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teeth care

(5 Posts)
WeAllHaveWings Fri 21-Mar-14 16:37:27

we have a lab who's' nearly 1 now. Met a lab(age 7) today that we bumped into now and again and he plays with and owner says their lab has recently been to vets and needed 8 teeth out! They don't understand why as he's only ever been feed dry kibble and no scraps.

I try now and again to brush ddog's teeth but more licking goes on than brushing, but will persevere.

ddog only eats dry kibble, some raw meat once a week or so, a new marrow bone every couple of weeks which will last a week or so, and natural chews once or twice a day which he loves. His chews are all dried animla bits like lamb skin, cow ears, tripe, paddy whacks, whistle blowers, udder bits etc. He very occasionally gets some raw egg or cheese as treat.

Is his dry kibble, bones and chews enough to keep in teeth in good condition or do I need to do more?

pigsDOfly Fri 21-Mar-14 18:00:22

My vet tells me that the best way to keep a dog's teeth clean is to brush them regularly, which I do. Chews don't really do much as they tend to go soft and stick to the teeth.

I find the best brush is the rubber finger type. Most of the dog toothpastes will make a difference even if your dog just licks at it.

I think few dogs enjoy having their teeth brushed but if you use lots of high value rewards and do it regularly, building up from just getting the dog used to having his gums touched to full on brushing, most dogs will accept it.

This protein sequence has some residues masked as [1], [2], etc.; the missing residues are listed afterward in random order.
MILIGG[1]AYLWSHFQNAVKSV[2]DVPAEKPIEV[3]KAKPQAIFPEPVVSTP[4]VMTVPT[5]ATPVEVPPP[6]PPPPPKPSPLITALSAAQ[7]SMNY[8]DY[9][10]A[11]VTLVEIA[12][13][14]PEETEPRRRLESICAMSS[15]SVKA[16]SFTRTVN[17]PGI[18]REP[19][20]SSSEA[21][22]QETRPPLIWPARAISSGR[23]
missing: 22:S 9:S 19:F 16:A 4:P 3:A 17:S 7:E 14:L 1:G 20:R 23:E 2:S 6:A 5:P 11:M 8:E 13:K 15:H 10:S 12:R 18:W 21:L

PurpleAlert Fri 21-Mar-14 18:10:51

My vet recently commented on what good nick my eight year old shelties teeth were in. She has a rawhide chew almost every day. ( the ones in the shape if a shoe)

Aked Sat 22-Mar-14 06:48:11

Brushing is the gold standard. You need to get him used to the idea of you dealing with his mouth and slowly build up to the brushing. So start with the toothpaste, let him have a good lick and get used to the taste. Next something like a damp flannel/cloth that you wrap around one finger and wipe around his teeth and gums. Next on to a finger brush, and then finally a toothbrush - must have soft bristles, and try to get under the sub gingival area at the top of each tooth as this is where plaque builds up and causes problems. Take it slowly and make it a treat for him.
There is a new double headed toothbrush now that is recommended, as it enables both sides of the tooth to be cleaned at the same time.
You can supplement with dentastix (be careful with weight gain), or there are various things to add to food or water such as plaque-off or vet aquadent.

If you can do the teethbrushing you are onto a good thing, it might save you a small fortune in dental bills later on in life! Once a day is great, twice a day is brilliantsmile

Aked Sat 22-Mar-14 06:49:03

Cant do these bloody links at the moment!!

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